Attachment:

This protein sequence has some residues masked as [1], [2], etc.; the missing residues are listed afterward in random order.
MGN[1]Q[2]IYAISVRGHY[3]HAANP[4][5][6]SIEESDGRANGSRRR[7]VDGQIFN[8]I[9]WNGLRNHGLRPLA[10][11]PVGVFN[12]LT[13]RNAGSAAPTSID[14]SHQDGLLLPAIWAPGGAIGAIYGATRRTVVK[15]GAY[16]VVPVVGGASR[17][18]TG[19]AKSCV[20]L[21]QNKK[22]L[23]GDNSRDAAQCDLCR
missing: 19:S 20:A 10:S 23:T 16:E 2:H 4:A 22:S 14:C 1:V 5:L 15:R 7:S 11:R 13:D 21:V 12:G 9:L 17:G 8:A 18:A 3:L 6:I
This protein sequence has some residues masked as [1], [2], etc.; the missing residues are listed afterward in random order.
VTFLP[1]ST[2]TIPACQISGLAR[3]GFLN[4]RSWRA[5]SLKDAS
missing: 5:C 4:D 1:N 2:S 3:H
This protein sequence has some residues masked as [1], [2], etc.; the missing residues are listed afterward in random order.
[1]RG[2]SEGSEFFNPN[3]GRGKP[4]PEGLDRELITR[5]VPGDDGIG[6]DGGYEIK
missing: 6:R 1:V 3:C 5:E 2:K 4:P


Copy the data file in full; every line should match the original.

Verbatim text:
This protein sequence has some residues masked as [1], [2], etc.; the missing residues are listed afterward in random order.
MGN[1]Q[2]IYAISVRGHY[3]HAANP[4][5][6]SIEESDGRANGSRRR[7]VDGQIFN[8]I[9]WNGLRNHGLRPLA[10][11]PVGVFN[12]LT[13]RNAGSAAPTSID[14]SHQDGLLLPAIWAPGGAIGAIYGATRRTVVK[15]GAY[16]VVPVVGGASR[17][18]TG[19]AKSCV[20]L[21]QNKK[22]L[23]GDNSRDAAQCDLCR
missing: 19:S 20:A 10:S 23:T 16:E 2:H 4:A 22:S 14:C 1:V 5:L 15:R 7:S 11:R 13:D 21:V 12:G 9:L 17:G 8:A 18:A 3:L 6:I
This protein sequence has some residues masked as [1], [2], etc.; the missing residues are listed afterward in random order.
VTFLP[1]ST[2]TIPACQISGLAR[3]GFLN[4]RSWRA[5]SLKDAS
missing: 5:C 4:D 1:N 2:S 3:H
This protein sequence has some residues masked as [1], [2], etc.; the missing residues are listed afterward in random order.
[1]RG[2]SEGSEFFNPN[3]GRGKP[4]PEGLDRELITR[5]VPGDDGIG[6]DGGYEIK
missing: 6:R 1:V 3:C 5:E 2:K 4:P